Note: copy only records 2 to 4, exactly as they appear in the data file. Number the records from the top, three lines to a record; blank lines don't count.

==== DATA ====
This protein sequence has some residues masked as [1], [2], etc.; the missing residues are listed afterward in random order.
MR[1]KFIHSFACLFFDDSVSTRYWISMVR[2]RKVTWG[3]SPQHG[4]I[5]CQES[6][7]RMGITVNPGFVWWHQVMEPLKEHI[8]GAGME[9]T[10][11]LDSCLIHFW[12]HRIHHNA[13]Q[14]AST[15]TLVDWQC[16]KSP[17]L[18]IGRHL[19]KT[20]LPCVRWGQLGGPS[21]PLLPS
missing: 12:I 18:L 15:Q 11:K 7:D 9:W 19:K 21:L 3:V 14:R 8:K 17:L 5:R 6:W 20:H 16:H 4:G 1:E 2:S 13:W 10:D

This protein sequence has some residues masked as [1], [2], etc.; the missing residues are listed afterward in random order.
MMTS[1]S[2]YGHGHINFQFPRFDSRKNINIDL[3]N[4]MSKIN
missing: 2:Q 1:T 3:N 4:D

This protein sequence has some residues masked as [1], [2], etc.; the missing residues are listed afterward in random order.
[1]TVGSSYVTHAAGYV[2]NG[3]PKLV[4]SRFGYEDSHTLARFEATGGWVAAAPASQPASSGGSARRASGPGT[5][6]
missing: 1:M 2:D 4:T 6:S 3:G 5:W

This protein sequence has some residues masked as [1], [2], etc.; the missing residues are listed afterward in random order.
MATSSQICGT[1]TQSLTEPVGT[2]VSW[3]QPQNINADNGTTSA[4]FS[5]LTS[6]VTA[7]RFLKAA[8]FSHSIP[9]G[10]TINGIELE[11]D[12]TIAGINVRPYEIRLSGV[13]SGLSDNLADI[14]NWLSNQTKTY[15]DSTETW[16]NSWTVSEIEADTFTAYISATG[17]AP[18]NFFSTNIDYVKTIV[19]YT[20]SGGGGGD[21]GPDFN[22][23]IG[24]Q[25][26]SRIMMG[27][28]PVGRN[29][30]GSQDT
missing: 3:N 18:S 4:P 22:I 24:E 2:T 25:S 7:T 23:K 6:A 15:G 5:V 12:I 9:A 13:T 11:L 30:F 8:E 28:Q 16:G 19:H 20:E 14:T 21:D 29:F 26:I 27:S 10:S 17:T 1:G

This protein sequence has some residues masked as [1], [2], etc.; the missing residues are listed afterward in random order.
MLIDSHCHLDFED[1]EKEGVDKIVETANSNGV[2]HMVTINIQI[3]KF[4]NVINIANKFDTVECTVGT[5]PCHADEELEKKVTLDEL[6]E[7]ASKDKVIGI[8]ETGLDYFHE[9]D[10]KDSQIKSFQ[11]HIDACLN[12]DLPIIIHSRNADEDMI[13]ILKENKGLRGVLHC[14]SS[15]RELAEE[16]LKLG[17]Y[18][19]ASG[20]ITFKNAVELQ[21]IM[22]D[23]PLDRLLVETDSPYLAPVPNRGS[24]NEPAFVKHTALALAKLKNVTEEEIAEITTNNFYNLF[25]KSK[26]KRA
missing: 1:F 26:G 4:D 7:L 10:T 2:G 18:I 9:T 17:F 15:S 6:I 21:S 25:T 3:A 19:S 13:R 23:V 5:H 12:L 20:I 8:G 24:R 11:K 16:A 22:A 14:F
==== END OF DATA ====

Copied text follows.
This protein sequence has some residues masked as [1], [2], etc.; the missing residues are listed afterward in random order.
MMTS[1]S[2]YGHGHINFQFPRFDSRKNINIDL[3]N[4]MSKIN
missing: 2:Q 1:T 3:N 4:D

This protein sequence has some residues masked as [1], [2], etc.; the missing residues are listed afterward in random order.
[1]TVGSSYVTHAAGYV[2]NG[3]PKLV[4]SRFGYEDSHTLARFEATGGWVAAAPASQPASSGGSARRASGPGT[5][6]
missing: 1:M 2:D 4:T 6:S 3:G 5:W

This protein sequence has some residues masked as [1], [2], etc.; the missing residues are listed afterward in random order.
MATSSQICGT[1]TQSLTEPVGT[2]VSW[3]QPQNINADNGTTSA[4]FS[5]LTS[6]VTA[7]RFLKAA[8]FSHSIP[9]G[10]TINGIELE[11]D[12]TIAGINVRPYEIRLSGV[13]SGLSDNLADI[14]NWLSNQTKTY[15]DSTETW[16]NSWTVSEIEADTFTAYISATG[17]AP[18]NFFSTNIDYVKTIV[19]YT[20]SGGGGGD[21]GPDFN[22][23]IG[24]Q[25][26]SRIMMG[27][28]PVGRN[29][30]GSQDT
missing: 3:N 18:S 4:P 22:I 24:E 2:T 25:S 7:T 23:K 6:A 15:G 5:V 12:I 9:A 13:T 11:L 30:F 8:E 28:Q 16:G 19:H 20:E 14:T 21:D 29:F 26:I 27:S 10:S 17:T 1:G